Math Built-In Functions

The table below describes the list of built-in math functions. These functions can take scalar or vector arguments. Click an item in the table for details about that function.

The table below describes the list of built-in math functions that are defined with the half_ or native_ prefix

Description

The built-in math functions are not affected by the prevailing rounding mode in the calling environment, and always return the same value as they would if called with the round to nearest even rounding mode.

The regular built-in math functions can take scalar or vector arguments. For any specific use of a function, the actual type has to be the same for all arguments and the return type, unless otherwise specified. For more information, see the reference page for a specific function.

The built-in math functions are extended with cl_khr_fp64 to include appropriate versions of functions that take double and double{2|3|4|8|16} as arguments and return values. They are also extended with cl_khr_fp16 to include appropriate versions of functions that take half and half{2|3|4|8|16} as arguments and return values.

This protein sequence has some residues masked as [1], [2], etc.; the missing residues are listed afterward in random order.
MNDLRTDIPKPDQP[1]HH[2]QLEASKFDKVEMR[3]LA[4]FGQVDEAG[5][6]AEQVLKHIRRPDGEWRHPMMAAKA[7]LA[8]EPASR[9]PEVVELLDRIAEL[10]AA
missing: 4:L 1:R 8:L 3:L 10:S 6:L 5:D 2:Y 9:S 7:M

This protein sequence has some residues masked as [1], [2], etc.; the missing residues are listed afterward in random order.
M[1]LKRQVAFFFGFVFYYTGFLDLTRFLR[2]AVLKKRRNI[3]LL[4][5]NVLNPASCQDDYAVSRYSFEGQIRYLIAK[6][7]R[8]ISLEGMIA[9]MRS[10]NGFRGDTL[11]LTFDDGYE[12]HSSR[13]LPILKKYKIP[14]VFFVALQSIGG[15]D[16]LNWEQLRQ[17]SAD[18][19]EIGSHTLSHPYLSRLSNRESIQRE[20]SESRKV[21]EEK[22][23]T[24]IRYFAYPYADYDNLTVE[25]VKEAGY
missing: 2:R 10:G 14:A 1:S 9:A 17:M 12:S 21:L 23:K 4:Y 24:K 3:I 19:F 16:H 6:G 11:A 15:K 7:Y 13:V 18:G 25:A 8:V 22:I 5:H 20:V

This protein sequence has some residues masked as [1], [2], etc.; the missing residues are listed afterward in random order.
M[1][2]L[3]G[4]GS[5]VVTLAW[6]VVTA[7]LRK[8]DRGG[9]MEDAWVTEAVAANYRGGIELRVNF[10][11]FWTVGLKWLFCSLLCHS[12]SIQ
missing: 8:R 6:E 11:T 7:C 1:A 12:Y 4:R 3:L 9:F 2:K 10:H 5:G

The vector versions of the math functions operate component-wise. The description is per-component.

Support for denormal values is optional for half_ functions. The half_ functions may return any result allowed by section 7.5.3, even when -cl-denorms-are-zero is not in force. Support for denormal values is implementation-defined for native_ functions.

The math functions that are defined with the half_ prefix are implemented with a minimum of 10-bits of accuracy i.e. an ULP value <= 8192 ulp.

The math functions that are defined with the native_ prefix may map to one or more native device instructions and will typically have better performance compared to the corresponding functions (without the native_ prefix) described. The accuracy (and in some cases the input range(s)) of these functions is implementation-defined.

Specification

OpenCL Specification

Also see

Symbolic Math Constants, Floating Point Pragma, Macros and Limits

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